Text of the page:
Infection

Tooth and gum disease — gingivitis and periodontitis, most commonly — can cause redness and swelling, bleeding when you brush or floss, bad breath, and ongoing, throbbing pain.

Periodontitis occurs when gingivitis goes untreated, causing gum damage that pulls the gums away from the teeth. This can expose the roots, leading to cavities, decay, and further infection. This may require months of cleaning and treatment with antibiotics to clear out the infection and stop gum problems.

If decay is serious enough, you may need a root canal to stabilize the tooth and clear out infection. You will get a temporary filling and will then need to return in a few weeks for a crown to restore the shape of your tooth. This prevents any further misalignment, which can cause pain later.

Malocclusion

This is the medical term for misalignment of your teeth, including crooked, crowded, or gapped teeth. It includes problems like an overbite or underbite, when the jaws do not line up properly. These issues increase your risk of grinding or clenching your teeth, having trouble chewing, and food collecting in areas that are harder to clean.

The muscles in the face may be stressed from misalignment. Typically, malocclusions can be treated with orthodontic options, including at-home aligners.

Traumatic Dental Injuries

If you are in an accident that damages your face, you may lose teeth. This will obviously hurt in the short term, and cracked, broken, chipped, and lost teeth can cause ongoing pain.

You will need to work with your dentist and your doctor to manage traumatic dental injuries. In very serious cases, you may need some type of reconstructive surgery.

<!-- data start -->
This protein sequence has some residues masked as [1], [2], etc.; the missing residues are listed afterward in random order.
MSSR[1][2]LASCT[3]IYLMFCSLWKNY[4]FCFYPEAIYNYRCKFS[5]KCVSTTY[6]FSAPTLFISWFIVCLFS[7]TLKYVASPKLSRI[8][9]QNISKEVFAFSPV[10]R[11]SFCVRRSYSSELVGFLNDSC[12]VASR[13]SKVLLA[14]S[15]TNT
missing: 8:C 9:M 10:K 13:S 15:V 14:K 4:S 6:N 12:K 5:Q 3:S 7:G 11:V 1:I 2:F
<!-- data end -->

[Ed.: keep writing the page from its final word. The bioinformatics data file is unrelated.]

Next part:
Extreme tooth pain usually means that something is seriously wrong with a tooth, like infection, an impacted tooth, or another issue.

The need for medical treatment.

Most types of tooth pain mean you need to visit your dentist to diagnose the underlying cause. Many of the necessary treatments require a dentist’s expertise. They aren’t treatments you can do yourself at home.

In some cases, emergency treatment may be needed. If you experience extreme tooth pain in conjunction with certain other symptoms, you may need professional assistance immediately. You may need to go to the emergency room if you experience:

  • Fever.
  • Pain when you bite.
  • A foul-tasting discharge.
  • Trouble swallowing or breathing.
  • Swelling around the tooth area, especially if the area feels hot.
  • Continuous, severe pain that does not stop or ease.

Sepsis, a severe infection, can be caused by tooth decay or gum disease that goes untreated. It’s imperative that you get emergency help if you suspect sepsis or any other type of infection.

Home treatments temporarily ease extreme tooth pain.

Any toothache that lasts longer than a day warrants a visit to the dentist. In this case, you likely need medical treatment for some underlying condition like infection or damage to your tooth. You may need to have some teeth reconstructed after an injury. A medical professional can help you with this.

Home remedies can’t address the underlying issue. You need to see a doctor for that. But as you wait for your appointment, you can manage the pain with some home remedies.